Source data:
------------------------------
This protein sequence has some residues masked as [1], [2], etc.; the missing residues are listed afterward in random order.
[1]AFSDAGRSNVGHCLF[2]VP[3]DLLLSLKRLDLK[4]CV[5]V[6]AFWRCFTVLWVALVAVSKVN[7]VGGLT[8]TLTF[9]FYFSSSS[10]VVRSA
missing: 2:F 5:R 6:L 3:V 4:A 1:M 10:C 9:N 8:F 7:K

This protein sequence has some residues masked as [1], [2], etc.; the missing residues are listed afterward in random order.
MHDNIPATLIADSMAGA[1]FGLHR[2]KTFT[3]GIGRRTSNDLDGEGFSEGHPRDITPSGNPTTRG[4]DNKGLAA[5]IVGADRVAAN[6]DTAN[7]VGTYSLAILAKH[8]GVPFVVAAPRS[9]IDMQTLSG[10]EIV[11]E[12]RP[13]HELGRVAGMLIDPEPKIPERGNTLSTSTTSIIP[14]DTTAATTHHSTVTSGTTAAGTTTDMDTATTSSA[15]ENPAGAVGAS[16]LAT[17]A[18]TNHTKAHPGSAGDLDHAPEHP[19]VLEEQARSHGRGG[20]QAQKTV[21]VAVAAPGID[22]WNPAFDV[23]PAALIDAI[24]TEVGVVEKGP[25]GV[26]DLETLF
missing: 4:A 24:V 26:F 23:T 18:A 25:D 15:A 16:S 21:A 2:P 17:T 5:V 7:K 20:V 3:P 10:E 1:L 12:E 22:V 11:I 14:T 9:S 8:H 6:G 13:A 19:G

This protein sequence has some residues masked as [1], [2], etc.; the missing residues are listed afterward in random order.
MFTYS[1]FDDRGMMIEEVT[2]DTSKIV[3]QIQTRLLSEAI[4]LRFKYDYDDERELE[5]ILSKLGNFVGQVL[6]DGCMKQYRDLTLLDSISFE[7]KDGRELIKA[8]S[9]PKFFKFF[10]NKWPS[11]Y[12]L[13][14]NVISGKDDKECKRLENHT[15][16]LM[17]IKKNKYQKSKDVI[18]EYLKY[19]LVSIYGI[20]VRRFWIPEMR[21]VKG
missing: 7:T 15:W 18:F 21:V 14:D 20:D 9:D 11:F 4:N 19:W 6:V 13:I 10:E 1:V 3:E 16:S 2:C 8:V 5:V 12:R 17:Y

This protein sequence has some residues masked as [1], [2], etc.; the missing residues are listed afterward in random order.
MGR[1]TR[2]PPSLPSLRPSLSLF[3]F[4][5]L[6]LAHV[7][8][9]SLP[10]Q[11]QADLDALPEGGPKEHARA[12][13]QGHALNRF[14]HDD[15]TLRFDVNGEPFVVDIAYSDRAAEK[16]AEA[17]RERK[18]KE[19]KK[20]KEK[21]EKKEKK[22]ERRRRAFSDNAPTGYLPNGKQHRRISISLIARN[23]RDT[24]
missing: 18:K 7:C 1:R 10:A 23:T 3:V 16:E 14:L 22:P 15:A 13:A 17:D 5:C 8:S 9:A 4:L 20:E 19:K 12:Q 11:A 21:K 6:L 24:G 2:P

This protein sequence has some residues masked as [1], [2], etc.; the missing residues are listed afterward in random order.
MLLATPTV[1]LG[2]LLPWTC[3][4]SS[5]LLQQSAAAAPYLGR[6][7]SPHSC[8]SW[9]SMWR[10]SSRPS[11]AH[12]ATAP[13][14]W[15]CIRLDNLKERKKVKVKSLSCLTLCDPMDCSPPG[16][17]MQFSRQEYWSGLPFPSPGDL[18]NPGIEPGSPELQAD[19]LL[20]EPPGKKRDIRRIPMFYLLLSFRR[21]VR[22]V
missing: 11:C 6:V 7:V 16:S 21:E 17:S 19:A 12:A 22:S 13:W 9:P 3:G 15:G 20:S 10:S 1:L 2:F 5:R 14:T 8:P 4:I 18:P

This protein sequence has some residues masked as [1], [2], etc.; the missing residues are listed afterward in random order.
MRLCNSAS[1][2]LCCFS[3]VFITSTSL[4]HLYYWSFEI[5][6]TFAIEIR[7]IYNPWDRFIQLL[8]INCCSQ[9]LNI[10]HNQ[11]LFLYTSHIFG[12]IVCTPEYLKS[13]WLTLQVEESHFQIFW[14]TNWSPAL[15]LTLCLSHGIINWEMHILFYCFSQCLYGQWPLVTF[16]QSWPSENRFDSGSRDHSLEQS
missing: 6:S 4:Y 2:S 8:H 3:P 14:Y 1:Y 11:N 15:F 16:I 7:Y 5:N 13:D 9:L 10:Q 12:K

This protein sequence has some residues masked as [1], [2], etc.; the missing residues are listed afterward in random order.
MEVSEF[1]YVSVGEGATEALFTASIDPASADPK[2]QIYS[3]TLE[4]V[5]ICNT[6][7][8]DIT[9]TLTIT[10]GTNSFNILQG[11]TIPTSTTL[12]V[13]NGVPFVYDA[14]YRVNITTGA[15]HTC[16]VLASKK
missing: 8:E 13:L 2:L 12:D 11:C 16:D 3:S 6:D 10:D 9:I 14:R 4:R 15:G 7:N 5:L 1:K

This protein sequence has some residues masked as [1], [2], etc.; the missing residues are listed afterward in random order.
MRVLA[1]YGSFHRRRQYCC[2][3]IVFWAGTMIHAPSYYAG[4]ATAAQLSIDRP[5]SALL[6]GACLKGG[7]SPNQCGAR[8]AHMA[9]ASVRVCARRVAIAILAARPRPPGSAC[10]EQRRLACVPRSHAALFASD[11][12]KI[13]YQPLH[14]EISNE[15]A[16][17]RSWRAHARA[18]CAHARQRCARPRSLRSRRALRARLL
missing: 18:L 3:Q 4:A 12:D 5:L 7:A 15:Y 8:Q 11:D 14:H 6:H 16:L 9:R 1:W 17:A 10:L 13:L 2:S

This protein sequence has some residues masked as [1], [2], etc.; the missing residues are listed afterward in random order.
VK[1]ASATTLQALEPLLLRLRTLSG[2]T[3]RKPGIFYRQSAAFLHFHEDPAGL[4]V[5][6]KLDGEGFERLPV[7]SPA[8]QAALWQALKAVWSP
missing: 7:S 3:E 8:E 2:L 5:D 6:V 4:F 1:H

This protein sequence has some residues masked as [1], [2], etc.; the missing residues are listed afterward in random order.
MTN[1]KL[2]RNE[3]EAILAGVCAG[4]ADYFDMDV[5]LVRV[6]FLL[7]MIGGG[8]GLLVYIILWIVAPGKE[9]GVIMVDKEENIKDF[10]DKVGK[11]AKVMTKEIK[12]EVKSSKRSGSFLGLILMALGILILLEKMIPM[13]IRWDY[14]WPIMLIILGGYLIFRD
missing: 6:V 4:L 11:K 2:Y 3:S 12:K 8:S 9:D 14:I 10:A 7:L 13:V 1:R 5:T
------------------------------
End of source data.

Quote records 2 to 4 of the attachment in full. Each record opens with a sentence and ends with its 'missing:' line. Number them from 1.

This protein sequence has some residues masked as [1], [2], etc.; the missing residues are listed afterward in random order.
MHDNIPATLIADSMAGA[1]FGLHR[2]KTFT[3]GIGRRTSNDLDGEGFSEGHPRDITPSGNPTTRG[4]DNKGLAA[5]IVGADRVAAN[6]DTAN[7]VGTYSLAILAKH[8]GVPFVVAAPRS[9]IDMQTLSG[10]EIV[11]E[12]RP[13]HELGRVAGMLIDPEPKIPERGNTLSTSTTSIIP[14]DTTAATTHHSTVTSGTTAAGTTTDMDTATTSSA[15]ENPAGAVGAS[16]LAT[17]A[18]TNHTKAHPGSAGDLDHAPEHP[19]VLEEQARSHGRGG[20]QAQKTV[21]VAVAAPGID[22]WNPAFDV[23]PAALIDAI[24]TEVGVVEKGP[25]GV[26]DLETLF
missing: 4:A 24:V 26:F 23:T 18:A 25:D 15:A 16:S 21:A 2:P 17:T 5:V 7:K 20:V 3:P 10:E 1:L 12:E 22:V 11:I 14:T 9:S 8:H 6:G 13:A 19:G

This protein sequence has some residues masked as [1], [2], etc.; the missing residues are listed afterward in random order.
MFTYS[1]FDDRGMMIEEVT[2]DTSKIV[3]QIQTRLLSEAI[4]LRFKYDYDDERELE[5]ILSKLGNFVGQVL[6]DGCMKQYRDLTLLDSISFE[7]KDGRELIKA[8]S[9]PKFFKFF[10]NKWPS[11]Y[12]L[13][14]NVISGKDDKECKRLENHT[15][16]LM[17]IKKNKYQKSKDVI[18]EYLKY[19]LVSIYGI[20]VRRFWIPEMR[21]VKG
missing: 7:T 15:W 18:F 21:V 14:D 20:D 9:D 11:F 4:N 19:W 6:V 13:I 10:E 1:V 3:E 16:S 2:C 8:V 5:V 12:R 17:Y

This protein sequence has some residues masked as [1], [2], etc.; the missing residues are listed afterward in random order.
MGR[1]TR[2]PPSLPSLRPSLSLF[3]F[4][5]L[6]LAHV[7][8][9]SLP[10]Q[11]QADLDALPEGGPKEHARA[12][13]QGHALNRF[14]HDD[15]TLRFDVNGEPFVVDIAYSDRAAEK[16]AEA[17]RERK[18]KE[19]KK[20]KEK[21]EKKEKK[22]ERRRRAFSDNAPTGYLPNGKQHRRISISLIARN[23]RDT[24]
missing: 18:K 7:C 1:R 10:A 23:T 3:V 16:E 14:L 22:P 15:A 13:A 17:D 5:C 8:S 9:A 4:L 20:E 19:K 12:Q 11:A 21:K 6:L 24:G 2:P